The Texas Family Code governs child support laws in the state. The amount of child support is determined based on a percentage of the “net monthly resources” of the obligor (the parent paying child support). To determine the net monthly resources, the court will look at the obligor’s income minus deductions such as federal and state income tax, union dues, expenses for health insurance coverage for the obligor’s kids, and social security taxes. Once the net monthly resources have been determined, the courts will apply the following percentages based on the number of children:
Number of Children
Percentage of Net Monthly Income
A person obligated to pay child support in Texas will have to pay until one of the following conditions occurs:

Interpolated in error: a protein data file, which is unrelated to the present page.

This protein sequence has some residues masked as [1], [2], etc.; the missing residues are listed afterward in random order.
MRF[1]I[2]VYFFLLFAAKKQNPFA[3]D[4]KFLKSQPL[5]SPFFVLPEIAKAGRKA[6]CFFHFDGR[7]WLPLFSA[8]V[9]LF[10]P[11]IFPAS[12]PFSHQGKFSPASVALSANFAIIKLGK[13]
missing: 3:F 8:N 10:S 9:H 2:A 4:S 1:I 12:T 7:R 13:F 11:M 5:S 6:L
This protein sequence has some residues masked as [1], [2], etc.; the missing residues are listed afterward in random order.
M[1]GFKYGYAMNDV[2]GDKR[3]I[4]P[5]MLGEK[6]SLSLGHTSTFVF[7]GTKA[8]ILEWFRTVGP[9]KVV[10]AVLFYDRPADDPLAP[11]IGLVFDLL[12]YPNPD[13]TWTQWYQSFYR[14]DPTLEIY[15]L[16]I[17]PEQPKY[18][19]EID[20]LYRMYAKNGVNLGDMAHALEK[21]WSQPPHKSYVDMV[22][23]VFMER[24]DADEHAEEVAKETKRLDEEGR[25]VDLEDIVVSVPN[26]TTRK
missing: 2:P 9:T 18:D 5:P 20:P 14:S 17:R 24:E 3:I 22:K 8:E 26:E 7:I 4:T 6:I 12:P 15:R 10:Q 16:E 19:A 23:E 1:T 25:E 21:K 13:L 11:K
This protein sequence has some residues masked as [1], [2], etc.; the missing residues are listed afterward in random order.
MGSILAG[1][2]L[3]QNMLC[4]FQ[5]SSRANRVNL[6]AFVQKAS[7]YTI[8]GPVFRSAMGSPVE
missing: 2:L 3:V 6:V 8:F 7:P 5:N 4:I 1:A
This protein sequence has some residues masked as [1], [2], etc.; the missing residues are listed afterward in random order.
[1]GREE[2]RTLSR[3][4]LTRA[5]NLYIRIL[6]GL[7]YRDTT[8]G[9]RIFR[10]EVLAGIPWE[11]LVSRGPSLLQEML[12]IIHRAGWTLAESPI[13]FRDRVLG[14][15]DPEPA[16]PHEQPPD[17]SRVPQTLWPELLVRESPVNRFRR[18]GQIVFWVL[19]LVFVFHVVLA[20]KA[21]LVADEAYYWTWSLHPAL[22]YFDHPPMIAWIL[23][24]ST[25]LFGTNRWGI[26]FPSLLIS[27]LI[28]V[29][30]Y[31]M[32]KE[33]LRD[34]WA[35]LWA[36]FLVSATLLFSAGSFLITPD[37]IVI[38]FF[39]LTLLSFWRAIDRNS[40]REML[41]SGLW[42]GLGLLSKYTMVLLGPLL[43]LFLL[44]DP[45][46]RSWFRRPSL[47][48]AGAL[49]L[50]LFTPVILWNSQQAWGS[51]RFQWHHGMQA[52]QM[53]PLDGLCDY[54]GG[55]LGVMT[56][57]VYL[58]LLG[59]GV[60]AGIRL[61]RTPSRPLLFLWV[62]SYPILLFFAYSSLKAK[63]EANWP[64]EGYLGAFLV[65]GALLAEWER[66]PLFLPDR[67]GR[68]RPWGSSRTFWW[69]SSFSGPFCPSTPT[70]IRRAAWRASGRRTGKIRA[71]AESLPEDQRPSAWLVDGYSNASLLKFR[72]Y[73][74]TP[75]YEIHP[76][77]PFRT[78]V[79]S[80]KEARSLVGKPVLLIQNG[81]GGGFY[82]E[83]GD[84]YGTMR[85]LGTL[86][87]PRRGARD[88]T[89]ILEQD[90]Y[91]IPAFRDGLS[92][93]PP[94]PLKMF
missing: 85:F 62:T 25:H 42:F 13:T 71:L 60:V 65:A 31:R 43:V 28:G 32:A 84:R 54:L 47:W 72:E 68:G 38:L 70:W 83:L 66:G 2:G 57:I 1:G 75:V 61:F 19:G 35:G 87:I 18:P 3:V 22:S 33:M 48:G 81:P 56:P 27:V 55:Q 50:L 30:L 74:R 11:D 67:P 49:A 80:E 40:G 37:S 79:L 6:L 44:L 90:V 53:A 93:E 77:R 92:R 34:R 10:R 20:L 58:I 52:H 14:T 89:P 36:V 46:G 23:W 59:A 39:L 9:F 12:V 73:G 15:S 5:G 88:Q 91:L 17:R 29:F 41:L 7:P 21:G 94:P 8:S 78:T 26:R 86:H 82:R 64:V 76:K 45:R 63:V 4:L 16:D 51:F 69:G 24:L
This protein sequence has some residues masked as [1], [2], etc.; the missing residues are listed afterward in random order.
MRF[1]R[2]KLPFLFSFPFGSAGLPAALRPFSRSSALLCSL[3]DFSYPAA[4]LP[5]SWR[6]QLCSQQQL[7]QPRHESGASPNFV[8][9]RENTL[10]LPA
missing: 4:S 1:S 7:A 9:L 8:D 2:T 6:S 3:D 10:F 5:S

(1) until the child is 18 years of age or until graduation from high school, whichever occurs later;
(2) until the child is emancipated through marriage, through the removal of the disabilities of minority by court order, or by other operation of law;
(3) until the death of the minor child; or
(4) if the child is disabled as defined in this chapter, for an indefinite period.
In the event a person ordered to pay child support fails to make payments, the other parent or the Office of the Attorney General may initiate an enforcement action against the person. Enforcement actions include wage garnishment, interception of tax refunds, suspension of licenses, and in some instances, jail.
Child support matters can be complex, and individuals involved in such cases may benefit from consulting with an attorney to understand their rights and responsibilities. If you have questions about child support or are facing an enforcement action, contact Malik and Associates to speak with an experienced attorney about your case.